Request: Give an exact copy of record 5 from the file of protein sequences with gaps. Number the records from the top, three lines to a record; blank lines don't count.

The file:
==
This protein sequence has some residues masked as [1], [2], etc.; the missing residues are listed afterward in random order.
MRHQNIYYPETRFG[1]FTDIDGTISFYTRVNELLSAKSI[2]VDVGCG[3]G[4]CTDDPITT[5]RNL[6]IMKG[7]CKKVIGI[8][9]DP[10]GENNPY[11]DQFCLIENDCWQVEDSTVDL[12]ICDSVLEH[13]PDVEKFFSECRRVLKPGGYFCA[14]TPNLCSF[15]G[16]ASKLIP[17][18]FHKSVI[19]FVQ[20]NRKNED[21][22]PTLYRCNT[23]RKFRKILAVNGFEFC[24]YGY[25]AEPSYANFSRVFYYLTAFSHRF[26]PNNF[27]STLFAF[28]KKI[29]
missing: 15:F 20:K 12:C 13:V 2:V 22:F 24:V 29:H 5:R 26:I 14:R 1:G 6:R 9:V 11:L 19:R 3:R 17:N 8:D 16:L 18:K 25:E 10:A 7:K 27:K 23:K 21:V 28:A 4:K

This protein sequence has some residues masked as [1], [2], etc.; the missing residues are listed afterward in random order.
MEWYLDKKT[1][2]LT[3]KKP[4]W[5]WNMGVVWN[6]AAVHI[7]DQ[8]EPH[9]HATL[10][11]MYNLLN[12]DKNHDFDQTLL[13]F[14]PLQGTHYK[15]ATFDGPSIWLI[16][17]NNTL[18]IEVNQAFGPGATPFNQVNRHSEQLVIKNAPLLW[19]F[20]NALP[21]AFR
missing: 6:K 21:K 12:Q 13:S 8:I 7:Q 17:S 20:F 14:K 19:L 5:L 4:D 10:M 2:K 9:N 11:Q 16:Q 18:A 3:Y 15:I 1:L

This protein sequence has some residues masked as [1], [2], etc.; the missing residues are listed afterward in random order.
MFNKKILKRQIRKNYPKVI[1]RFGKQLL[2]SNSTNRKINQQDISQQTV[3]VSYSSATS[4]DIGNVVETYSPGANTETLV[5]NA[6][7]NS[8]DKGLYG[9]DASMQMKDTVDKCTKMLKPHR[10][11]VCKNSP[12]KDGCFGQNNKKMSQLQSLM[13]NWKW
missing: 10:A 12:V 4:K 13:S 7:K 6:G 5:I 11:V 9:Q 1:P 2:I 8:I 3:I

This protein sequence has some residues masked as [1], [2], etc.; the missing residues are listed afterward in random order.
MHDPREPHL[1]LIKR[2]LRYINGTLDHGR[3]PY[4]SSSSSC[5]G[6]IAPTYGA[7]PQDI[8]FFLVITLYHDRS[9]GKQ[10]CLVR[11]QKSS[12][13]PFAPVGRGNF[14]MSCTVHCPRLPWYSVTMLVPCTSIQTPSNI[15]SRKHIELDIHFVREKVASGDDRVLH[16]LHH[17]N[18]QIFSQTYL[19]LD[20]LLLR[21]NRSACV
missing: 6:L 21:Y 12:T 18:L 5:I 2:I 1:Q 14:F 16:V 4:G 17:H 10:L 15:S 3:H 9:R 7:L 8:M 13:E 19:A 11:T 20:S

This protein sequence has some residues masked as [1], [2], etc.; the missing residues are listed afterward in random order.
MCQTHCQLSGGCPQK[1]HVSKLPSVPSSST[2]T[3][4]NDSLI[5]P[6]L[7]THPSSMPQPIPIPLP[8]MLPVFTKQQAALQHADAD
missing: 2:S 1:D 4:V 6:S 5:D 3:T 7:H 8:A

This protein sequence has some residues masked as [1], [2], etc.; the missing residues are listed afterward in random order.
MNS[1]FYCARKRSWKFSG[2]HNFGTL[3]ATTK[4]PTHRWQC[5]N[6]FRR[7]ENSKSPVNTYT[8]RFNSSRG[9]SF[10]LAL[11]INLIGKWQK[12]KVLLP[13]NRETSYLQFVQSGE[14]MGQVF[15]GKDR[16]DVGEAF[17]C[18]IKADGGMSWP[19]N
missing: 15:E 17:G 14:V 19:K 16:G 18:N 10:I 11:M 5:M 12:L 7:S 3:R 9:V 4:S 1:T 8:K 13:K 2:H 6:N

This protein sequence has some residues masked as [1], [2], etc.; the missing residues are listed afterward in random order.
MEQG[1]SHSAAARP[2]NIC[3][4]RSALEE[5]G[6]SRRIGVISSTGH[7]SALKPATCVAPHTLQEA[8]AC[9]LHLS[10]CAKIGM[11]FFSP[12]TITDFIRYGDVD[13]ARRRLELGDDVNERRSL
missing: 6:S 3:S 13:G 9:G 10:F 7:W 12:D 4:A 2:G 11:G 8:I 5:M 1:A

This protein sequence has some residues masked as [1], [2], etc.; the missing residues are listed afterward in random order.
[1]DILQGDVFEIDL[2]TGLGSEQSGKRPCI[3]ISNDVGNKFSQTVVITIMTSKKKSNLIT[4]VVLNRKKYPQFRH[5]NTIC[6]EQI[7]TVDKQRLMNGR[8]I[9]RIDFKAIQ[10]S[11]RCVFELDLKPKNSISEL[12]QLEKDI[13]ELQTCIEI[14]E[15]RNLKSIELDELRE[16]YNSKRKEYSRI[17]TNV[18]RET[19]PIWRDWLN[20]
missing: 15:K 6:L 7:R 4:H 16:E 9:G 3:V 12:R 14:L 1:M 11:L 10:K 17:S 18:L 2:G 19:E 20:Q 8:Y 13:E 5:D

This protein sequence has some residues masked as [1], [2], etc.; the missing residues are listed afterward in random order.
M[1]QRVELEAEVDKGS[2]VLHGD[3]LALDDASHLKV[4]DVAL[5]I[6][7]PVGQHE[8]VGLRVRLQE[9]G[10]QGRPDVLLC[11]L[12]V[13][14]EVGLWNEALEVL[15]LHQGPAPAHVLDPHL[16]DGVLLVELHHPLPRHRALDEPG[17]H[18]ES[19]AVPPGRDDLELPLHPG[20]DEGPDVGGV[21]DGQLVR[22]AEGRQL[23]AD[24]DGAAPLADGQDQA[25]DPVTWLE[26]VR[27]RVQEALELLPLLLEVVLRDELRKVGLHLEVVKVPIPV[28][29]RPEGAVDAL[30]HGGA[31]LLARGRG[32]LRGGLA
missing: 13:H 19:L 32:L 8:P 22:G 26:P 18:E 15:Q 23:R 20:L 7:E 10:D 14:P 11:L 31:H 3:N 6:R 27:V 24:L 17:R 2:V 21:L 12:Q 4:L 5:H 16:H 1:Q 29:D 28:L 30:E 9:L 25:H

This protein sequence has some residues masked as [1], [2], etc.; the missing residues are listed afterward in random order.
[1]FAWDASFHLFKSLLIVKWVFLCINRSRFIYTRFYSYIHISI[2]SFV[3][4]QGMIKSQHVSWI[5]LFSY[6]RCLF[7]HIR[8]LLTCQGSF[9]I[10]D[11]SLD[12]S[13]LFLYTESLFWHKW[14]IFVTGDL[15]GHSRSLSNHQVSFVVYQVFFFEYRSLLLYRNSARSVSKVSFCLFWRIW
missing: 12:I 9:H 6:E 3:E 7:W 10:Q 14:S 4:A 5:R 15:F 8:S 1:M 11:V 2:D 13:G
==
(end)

This protein sequence has some residues masked as [1], [2], etc.; the missing residues are listed afterward in random order.
MCQTHCQLSGGCPQK[1]HVSKLPSVPSSST[2]T[3][4]NDSLI[5]P[6]L[7]THPSSMPQPIPIPLP[8]MLPVFTKQQAALQHADAD
missing: 2:S 1:D 4:V 6:S 5:D 3:T 7:H 8:A